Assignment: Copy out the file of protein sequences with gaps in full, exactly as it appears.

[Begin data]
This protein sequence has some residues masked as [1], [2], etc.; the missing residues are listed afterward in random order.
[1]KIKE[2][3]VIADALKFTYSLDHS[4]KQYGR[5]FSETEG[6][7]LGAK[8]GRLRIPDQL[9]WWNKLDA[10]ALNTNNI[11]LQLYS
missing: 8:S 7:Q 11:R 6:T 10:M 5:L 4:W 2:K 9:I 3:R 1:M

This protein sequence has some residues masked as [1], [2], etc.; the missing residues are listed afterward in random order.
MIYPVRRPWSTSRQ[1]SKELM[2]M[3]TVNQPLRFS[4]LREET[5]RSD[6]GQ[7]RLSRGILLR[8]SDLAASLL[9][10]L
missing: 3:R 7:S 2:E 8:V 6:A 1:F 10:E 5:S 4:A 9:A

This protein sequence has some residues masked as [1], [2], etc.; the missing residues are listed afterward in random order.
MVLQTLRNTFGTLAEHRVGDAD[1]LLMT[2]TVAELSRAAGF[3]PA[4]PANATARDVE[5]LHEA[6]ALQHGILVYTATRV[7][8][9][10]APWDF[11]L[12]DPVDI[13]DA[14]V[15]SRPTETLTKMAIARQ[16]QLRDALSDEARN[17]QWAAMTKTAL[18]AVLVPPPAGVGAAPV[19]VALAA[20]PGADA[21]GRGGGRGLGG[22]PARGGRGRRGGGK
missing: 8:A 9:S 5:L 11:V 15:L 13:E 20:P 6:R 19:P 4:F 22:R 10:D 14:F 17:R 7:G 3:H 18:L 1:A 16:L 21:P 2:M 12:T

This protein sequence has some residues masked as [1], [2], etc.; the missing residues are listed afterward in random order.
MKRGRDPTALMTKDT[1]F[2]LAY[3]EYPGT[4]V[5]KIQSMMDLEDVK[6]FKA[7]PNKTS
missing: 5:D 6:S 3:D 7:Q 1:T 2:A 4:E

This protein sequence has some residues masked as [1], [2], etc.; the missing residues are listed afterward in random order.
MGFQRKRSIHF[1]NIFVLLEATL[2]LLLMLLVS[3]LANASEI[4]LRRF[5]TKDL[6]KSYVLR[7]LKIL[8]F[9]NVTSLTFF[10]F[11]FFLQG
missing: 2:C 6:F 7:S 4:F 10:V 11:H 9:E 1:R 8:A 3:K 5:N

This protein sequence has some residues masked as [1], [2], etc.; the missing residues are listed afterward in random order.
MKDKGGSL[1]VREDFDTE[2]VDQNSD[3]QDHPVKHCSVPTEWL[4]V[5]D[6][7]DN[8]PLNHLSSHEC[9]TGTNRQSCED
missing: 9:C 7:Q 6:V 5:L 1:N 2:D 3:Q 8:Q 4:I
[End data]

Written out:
This protein sequence has some residues masked as [1], [2], etc.; the missing residues are listed afterward in random order.
[1]KIKE[2][3]VIADALKFTYSLDHS[4]KQYGR[5]FSETEG[6][7]LGAK[8]GRLRIPDQL[9]WWNKLDA[10]ALNTNNI[11]LQLYS
missing: 8:S 7:Q 11:R 6:T 10:M 5:L 4:W 2:K 9:I 3:R 1:M

This protein sequence has some residues masked as [1], [2], etc.; the missing residues are listed afterward in random order.
MIYPVRRPWSTSRQ[1]SKELM[2]M[3]TVNQPLRFS[4]LREET[5]RSD[6]GQ[7]RLSRGILLR[8]SDLAASLL[9][10]L
missing: 3:R 7:S 2:E 8:V 6:A 1:F 10:E 5:S 4:A 9:A

This protein sequence has some residues masked as [1], [2], etc.; the missing residues are listed afterward in random order.
MVLQTLRNTFGTLAEHRVGDAD[1]LLMT[2]TVAELSRAAGF[3]PA[4]PANATARDVE[5]LHEA[6]ALQHGILVYTATRV[7][8][9][10]APWDF[11]L[12]DPVDI[13]DA[14]V[15]SRPTETLTKMAIARQ[16]QLRDALSDEARN[17]QWAAMTKTAL[18]AVLVPPPAGVGAAPV[19]VALAA[20]PGADA[21]GRGGGRGLGG[22]PARGGRGRRGGGK
missing: 8:A 9:S 5:L 11:V 15:L 13:E 20:P 6:R 19:P 4:F 22:R 10:D 14:F 17:R 7:G 3:H 18:L 1:A 16:L 21:P 2:M 12:T

This protein sequence has some residues masked as [1], [2], etc.; the missing residues are listed afterward in random order.
MKRGRDPTALMTKDT[1]F[2]LAY[3]EYPGT[4]V[5]KIQSMMDLEDVK[6]FKA[7]PNKTS
missing: 5:D 6:S 3:D 7:Q 1:T 2:A 4:E

This protein sequence has some residues masked as [1], [2], etc.; the missing residues are listed afterward in random order.
MGFQRKRSIHF[1]NIFVLLEATL[2]LLLMLLVS[3]LANASEI[4]LRRF[5]TKDL[6]KSYVLR[7]LKIL[8]F[9]NVTSLTFF[10]F[11]FFLQG
missing: 2:C 6:F 7:S 4:F 10:V 11:H 9:E 1:R 8:A 3:K 5:N

This protein sequence has some residues masked as [1], [2], etc.; the missing residues are listed afterward in random order.
MKDKGGSL[1]VREDFDTE[2]VDQNSD[3]QDHPVKHCSVPTEWL[4]V[5]D[6][7]DN[8]PLNHLSSHEC[9]TGTNRQSCED
missing: 9:C 7:Q 6:V 5:L 1:N 2:D 3:Q 8:Q 4:I